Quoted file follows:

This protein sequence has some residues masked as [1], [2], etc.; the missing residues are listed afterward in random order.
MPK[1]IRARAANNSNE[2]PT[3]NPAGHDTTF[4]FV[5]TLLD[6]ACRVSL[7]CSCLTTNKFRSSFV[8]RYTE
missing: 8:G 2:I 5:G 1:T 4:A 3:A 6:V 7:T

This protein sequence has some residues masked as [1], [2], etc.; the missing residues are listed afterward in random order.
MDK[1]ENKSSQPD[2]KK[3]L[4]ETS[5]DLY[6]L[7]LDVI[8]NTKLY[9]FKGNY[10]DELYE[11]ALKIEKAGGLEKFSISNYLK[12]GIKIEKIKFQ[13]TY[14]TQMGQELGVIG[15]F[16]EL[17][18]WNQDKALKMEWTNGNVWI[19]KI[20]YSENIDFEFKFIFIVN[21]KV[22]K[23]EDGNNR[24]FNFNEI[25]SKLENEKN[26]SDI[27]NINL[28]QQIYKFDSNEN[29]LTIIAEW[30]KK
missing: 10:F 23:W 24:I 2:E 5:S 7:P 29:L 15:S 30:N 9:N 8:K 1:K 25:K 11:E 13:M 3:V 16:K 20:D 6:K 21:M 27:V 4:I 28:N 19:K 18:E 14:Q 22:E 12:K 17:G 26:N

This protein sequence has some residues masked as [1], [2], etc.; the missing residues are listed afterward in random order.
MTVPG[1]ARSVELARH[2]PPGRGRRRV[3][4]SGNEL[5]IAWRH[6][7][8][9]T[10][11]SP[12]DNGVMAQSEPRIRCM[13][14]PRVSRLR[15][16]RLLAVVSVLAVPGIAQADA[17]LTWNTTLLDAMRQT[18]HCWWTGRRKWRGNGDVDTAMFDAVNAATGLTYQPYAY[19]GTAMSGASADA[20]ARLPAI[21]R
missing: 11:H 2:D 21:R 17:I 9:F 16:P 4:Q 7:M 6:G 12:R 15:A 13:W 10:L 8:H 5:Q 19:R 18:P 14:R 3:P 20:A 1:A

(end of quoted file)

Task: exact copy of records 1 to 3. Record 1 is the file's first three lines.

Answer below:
This protein sequence has some residues masked as [1], [2], etc.; the missing residues are listed afterward in random order.
MPK[1]IRARAANNSNE[2]PT[3]NPAGHDTTF[4]FV[5]TLLD[6]ACRVSL[7]CSCLTTNKFRSSFV[8]RYTE
missing: 8:G 2:I 5:G 1:T 4:A 3:A 6:V 7:T

This protein sequence has some residues masked as [1], [2], etc.; the missing residues are listed afterward in random order.
MDK[1]ENKSSQPD[2]KK[3]L[4]ETS[5]DLY[6]L[7]LDVI[8]NTKLY[9]FKGNY[10]DELYE[11]ALKIEKAGGLEKFSISNYLK[12]GIKIEKIKFQ[13]TY[14]TQMGQELGVIG[15]F[16]EL[17][18]WNQDKALKMEWTNGNVWI[19]KI[20]YSENIDFEFKFIFIVN[21]KV[22]K[23]EDGNNR[24]FNFNEI[25]SKLENEKN[26]SDI[27]NINL[28]QQIYKFDSNEN[29]LTIIAEW[30]KK
missing: 10:F 23:W 24:I 2:E 5:S 7:P 29:L 15:S 30:N 9:N 8:K 1:K 25:K 11:E 13:M 3:V 16:K 20:D 6:K 21:M 27:V 4:I 28:N 19:K 18:E 14:Q 22:E 12:K 17:G 26:N

This protein sequence has some residues masked as [1], [2], etc.; the missing residues are listed afterward in random order.
MTVPG[1]ARSVELARH[2]PPGRGRRRV[3][4]SGNEL[5]IAWRH[6][7][8][9]T[10][11]SP[12]DNGVMAQSEPRIRCM[13][14]PRVSRLR[15][16]RLLAVVSVLAVPGIAQADA[17]LTWNTTLLDAMRQT[18]HCWWTGRRKWRGNGDVDTAMFDAVNAATGLTYQPYAY[19]GTAMSGASADA[20]ARLPAI[21]R
missing: 11:H 2:D 21:R 17:I 9:F 16:P 4:Q 7:M 6:G 12:R 15:A 13:W 10:L 8:H 5:Q 19:R 18:P 14:R 3:P 20:A 1:A